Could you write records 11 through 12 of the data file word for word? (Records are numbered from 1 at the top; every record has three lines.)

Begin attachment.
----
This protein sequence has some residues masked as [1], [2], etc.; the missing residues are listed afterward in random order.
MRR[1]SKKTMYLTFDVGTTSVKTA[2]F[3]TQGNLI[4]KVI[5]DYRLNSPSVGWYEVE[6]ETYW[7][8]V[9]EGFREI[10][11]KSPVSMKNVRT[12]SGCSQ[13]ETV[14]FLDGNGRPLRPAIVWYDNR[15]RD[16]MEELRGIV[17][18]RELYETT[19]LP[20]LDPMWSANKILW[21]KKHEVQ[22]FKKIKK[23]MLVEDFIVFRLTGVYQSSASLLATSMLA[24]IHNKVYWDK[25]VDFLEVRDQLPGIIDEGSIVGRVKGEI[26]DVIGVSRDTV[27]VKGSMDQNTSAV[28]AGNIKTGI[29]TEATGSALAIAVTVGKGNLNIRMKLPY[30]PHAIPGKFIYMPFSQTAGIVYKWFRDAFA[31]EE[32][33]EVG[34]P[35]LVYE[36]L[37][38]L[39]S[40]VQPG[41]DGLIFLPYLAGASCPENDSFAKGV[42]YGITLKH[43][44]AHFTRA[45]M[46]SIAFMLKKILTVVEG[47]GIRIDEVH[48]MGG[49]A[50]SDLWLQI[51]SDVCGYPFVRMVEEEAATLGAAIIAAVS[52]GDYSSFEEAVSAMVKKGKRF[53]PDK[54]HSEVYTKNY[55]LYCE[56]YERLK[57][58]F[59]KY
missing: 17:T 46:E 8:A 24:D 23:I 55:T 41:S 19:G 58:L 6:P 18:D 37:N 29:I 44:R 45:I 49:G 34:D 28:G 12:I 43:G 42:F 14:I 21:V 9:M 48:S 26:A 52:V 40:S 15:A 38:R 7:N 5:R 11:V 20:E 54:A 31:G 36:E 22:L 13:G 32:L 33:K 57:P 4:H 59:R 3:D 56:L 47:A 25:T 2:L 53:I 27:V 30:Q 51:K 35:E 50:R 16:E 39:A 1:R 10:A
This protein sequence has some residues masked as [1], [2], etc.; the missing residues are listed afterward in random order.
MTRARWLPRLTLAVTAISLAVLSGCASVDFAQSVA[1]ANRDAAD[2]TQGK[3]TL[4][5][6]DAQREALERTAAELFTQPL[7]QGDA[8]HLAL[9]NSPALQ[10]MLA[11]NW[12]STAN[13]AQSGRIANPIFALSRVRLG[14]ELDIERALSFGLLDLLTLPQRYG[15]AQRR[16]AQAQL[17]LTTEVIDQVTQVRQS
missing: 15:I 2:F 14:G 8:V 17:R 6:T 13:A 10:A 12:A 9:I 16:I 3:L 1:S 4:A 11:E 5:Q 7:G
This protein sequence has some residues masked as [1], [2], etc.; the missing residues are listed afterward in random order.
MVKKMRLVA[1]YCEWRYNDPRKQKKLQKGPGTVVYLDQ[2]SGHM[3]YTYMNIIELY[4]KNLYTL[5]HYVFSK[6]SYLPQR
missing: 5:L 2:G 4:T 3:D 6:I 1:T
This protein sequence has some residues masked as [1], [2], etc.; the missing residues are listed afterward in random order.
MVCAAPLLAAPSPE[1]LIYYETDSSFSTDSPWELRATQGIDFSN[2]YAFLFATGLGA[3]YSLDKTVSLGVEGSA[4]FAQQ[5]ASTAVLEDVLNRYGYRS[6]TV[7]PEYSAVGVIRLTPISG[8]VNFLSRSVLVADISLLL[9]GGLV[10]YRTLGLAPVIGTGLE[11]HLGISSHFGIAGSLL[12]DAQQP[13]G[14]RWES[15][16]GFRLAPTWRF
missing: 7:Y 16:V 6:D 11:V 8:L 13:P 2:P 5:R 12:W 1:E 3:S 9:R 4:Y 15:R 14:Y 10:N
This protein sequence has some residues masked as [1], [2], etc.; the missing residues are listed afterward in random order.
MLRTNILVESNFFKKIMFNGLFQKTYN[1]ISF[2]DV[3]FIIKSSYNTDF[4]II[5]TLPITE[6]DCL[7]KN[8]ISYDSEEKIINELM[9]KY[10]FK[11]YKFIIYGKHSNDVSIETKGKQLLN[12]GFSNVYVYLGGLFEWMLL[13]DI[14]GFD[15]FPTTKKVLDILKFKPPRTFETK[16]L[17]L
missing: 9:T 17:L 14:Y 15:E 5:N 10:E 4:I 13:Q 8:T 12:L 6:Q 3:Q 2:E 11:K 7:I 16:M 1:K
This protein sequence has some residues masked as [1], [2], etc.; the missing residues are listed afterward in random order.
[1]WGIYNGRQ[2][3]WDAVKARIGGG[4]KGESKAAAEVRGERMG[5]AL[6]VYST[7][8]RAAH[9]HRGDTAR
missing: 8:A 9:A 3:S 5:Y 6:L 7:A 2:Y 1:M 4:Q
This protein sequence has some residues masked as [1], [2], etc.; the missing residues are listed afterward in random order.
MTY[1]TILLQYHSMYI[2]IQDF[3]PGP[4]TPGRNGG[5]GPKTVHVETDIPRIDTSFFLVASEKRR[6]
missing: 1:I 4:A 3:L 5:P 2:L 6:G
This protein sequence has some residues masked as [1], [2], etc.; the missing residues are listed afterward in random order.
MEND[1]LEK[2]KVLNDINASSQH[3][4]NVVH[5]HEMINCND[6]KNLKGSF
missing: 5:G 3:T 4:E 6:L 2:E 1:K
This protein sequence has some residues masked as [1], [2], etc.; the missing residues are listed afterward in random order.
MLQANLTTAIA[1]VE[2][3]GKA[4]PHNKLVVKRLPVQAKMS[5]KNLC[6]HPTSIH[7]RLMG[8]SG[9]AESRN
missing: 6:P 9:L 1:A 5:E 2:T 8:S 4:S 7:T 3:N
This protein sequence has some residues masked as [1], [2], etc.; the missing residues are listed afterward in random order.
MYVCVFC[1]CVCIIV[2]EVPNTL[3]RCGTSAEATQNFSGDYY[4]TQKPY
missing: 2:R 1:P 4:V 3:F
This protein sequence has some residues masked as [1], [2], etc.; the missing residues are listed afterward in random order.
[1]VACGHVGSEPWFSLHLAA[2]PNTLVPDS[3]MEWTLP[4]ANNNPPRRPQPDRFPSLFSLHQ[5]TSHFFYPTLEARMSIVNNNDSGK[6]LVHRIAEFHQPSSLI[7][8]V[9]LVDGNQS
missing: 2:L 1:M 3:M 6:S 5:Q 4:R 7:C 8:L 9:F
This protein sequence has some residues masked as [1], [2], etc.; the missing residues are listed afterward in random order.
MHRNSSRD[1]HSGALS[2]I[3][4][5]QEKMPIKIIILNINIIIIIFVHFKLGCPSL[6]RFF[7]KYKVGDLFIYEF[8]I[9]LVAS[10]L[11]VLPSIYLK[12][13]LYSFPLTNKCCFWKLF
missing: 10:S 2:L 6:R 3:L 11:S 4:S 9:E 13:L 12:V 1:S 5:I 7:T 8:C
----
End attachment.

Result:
This protein sequence has some residues masked as [1], [2], etc.; the missing residues are listed afterward in random order.
[1]VACGHVGSEPWFSLHLAA[2]PNTLVPDS[3]MEWTLP[4]ANNNPPRRPQPDRFPSLFSLHQ[5]TSHFFYPTLEARMSIVNNNDSGK[6]LVHRIAEFHQPSSLI[7][8]V[9]LVDGNQS
missing: 2:L 1:M 3:M 6:S 5:Q 4:R 7:C 8:L 9:F
This protein sequence has some residues masked as [1], [2], etc.; the missing residues are listed afterward in random order.
MHRNSSRD[1]HSGALS[2]I[3][4][5]QEKMPIKIIILNINIIIIIFVHFKLGCPSL[6]RFF[7]KYKVGDLFIYEF[8]I[9]LVAS[10]L[11]VLPSIYLK[12][13]LYSFPLTNKCCFWKLF
missing: 10:S 2:L 6:R 3:L 11:S 4:S 9:E 13:L 12:V 1:S 5:I 7:T 8:C